Business

Ed Drake

Italian regulator suspends crypto investment firm behind liracoin

Italian securities regulators have shut down the activities of a cryptocurrency investment firm and its corresponding cryptocurrency, in the latest enforcement action against companies operating in the sector.

La Commissione Nazionale per le Società e la Borsa (CONSOB) issued a notice of suspension to investment firm Tessline, covering its own activities as well as the promotion of its associated cryptocurrency, liracoin.

The notice, which covers several organizations linked to the firm, demanded the company terminates its violations of Italy’s Consolidated Law of Finance. In particular, CONSOB referenced Article 18, which sets out statutory obligations on finance companies under the direction of the regulator and Italy’s central bank.

The notice says that the regulator has formally suspended all activities involved in the offer and promotion of liracoin for the next 90 days, as well as removing the firm’s ability to promote investment products.

CONSOB has form for this kind of suspension, after serving up similar bans to two firms allegedly involved in cryptocurrency fraud. This came at the same time as the regulator was forced to issue a joint statement with the Financial Services Authority in Malta over the operation of unlicensed crypto exchanges in both territories.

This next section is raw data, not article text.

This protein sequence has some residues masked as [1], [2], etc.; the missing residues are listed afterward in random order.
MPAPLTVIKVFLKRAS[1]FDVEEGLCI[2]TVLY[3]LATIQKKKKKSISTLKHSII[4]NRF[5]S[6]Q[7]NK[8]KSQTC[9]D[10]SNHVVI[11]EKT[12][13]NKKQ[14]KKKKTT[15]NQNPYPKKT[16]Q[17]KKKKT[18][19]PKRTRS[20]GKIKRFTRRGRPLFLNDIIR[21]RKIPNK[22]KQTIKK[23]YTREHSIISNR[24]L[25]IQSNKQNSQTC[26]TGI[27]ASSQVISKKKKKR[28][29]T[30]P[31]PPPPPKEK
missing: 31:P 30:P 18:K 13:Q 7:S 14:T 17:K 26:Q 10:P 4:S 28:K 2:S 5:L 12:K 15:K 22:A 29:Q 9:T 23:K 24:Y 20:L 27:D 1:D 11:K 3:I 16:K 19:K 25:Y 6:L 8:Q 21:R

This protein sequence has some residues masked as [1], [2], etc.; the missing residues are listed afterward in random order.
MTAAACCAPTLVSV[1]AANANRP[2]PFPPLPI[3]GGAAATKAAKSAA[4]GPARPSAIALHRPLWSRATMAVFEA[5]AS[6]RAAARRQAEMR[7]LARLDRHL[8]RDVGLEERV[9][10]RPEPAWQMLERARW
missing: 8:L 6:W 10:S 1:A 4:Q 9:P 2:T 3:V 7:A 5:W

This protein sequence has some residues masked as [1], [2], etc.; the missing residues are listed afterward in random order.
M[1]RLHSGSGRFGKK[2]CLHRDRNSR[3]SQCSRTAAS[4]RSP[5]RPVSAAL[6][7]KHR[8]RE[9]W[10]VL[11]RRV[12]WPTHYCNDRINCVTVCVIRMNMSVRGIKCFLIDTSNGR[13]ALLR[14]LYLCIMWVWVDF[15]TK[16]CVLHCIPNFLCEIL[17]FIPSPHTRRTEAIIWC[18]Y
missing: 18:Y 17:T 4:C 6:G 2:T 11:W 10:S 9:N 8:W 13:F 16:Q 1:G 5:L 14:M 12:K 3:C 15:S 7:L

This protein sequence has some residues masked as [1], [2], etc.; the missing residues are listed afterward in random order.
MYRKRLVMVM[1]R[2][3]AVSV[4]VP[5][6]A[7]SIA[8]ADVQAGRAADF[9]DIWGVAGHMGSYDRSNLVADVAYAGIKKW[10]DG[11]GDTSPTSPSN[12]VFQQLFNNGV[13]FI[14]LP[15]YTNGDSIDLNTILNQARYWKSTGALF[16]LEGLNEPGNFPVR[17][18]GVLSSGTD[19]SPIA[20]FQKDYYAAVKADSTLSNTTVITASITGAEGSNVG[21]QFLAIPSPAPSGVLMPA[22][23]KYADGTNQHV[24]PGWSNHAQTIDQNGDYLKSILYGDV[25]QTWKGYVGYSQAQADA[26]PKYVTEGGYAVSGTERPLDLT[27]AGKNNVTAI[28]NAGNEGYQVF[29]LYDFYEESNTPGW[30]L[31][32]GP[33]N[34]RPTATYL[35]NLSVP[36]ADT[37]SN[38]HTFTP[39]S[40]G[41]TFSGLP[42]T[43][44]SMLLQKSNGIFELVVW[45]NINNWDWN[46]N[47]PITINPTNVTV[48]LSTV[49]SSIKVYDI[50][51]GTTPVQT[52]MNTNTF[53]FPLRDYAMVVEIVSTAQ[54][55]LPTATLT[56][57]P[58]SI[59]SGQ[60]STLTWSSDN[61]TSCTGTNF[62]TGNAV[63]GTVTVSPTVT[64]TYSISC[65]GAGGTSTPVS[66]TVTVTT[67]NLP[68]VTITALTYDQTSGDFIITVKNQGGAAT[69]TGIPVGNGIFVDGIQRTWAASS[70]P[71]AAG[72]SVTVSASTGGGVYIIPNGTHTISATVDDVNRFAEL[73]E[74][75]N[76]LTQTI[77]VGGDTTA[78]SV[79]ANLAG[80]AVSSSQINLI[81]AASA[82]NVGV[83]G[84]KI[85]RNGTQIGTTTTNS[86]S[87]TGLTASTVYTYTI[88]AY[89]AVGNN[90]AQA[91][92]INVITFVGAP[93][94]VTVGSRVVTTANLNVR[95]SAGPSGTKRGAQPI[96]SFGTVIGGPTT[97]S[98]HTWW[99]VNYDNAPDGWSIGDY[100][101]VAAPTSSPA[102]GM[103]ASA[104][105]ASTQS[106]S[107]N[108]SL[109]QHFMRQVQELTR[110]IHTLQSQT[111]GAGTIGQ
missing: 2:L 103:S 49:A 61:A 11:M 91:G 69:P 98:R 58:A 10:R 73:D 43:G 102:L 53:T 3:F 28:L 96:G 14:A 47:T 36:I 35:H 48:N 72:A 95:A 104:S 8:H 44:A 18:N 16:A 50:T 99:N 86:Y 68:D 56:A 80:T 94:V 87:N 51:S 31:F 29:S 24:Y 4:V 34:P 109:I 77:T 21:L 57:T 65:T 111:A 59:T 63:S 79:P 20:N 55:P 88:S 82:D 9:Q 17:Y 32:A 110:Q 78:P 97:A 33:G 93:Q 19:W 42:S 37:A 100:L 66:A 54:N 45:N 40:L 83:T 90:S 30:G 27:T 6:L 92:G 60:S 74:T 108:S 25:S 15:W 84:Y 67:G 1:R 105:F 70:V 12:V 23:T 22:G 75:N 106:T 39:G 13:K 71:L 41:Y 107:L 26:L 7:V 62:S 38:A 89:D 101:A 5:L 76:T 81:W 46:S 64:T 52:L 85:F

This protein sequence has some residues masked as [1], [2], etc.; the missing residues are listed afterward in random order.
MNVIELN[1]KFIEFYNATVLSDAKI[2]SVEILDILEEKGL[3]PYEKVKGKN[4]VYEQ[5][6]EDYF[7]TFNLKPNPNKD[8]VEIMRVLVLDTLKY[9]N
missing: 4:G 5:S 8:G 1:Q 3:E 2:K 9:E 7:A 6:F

The regulator has been sending cease and desist notices since November to a number of firms suspected of being involved in providing unlicensed investment services, with as many as three firms thought to have been caught in that round of enforcement action.

The move shows CONSOB tackling suspected abuse in the cryptocurrency sector head-on, at a time when regulators worldwide are tackling ever-rising levels of crypto-related fraud.

From unlicensed exchanges and unregistered securities to outright fraud and theft, CONSOB counterparts elsewhere in the world have faced similar challenges in reducing levels of criminality.

Tessline has previously been flagged by regulators for breaching compliance rules, including in Ireland, where the Central Bank of Ireland issued warnings about the unauthorized firm back in February.

The development further strengthens the case for more robust regulation and licensing in the cryptocurrency sector, with scammers finding it far too easy to defraud investors.

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